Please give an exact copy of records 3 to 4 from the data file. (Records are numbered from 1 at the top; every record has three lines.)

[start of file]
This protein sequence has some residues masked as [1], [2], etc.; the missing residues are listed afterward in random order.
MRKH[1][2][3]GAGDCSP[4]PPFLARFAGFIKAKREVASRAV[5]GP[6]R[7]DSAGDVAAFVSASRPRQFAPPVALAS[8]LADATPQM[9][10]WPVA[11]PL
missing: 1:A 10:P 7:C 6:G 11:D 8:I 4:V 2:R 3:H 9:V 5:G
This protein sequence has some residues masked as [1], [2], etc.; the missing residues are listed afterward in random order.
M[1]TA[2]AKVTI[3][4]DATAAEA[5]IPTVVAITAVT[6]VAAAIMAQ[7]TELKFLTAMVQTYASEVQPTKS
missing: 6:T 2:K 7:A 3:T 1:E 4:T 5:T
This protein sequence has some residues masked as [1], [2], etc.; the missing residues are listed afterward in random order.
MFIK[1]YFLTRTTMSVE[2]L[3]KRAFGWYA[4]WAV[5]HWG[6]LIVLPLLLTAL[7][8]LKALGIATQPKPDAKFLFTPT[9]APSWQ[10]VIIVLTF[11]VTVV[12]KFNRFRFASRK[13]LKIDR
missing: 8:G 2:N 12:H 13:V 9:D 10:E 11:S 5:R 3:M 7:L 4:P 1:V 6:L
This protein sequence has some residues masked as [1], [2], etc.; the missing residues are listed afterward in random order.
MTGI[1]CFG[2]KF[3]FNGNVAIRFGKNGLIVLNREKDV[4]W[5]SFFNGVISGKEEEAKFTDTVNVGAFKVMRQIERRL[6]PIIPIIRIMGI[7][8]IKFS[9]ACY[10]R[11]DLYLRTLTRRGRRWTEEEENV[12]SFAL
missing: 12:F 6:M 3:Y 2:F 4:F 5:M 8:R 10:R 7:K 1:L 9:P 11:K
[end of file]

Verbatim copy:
This protein sequence has some residues masked as [1], [2], etc.; the missing residues are listed afterward in random order.
MFIK[1]YFLTRTTMSVE[2]L[3]KRAFGWYA[4]WAV[5]HWG[6]LIVLPLLLTAL[7][8]LKALGIATQPKPDAKFLFTPT[9]APSWQ[10]VIIVLTF[11]VTVV[12]KFNRFRFASRK[13]LKIDR
missing: 8:G 2:N 12:H 13:V 9:D 10:E 11:S 5:R 3:M 7:L 4:P 1:V 6:L
This protein sequence has some residues masked as [1], [2], etc.; the missing residues are listed afterward in random order.
MTGI[1]CFG[2]KF[3]FNGNVAIRFGKNGLIVLNREKDV[4]W[5]SFFNGVISGKEEEAKFTDTVNVGAFKVMRQIERRL[6]PIIPIIRIMGI[7][8]IKFS[9]ACY[10]R[11]DLYLRTLTRRGRRWTEEEENV[12]SFAL
missing: 12:F 6:M 3:Y 2:F 4:F 5:M 8:R 10:R 7:K 1:L 9:P 11:K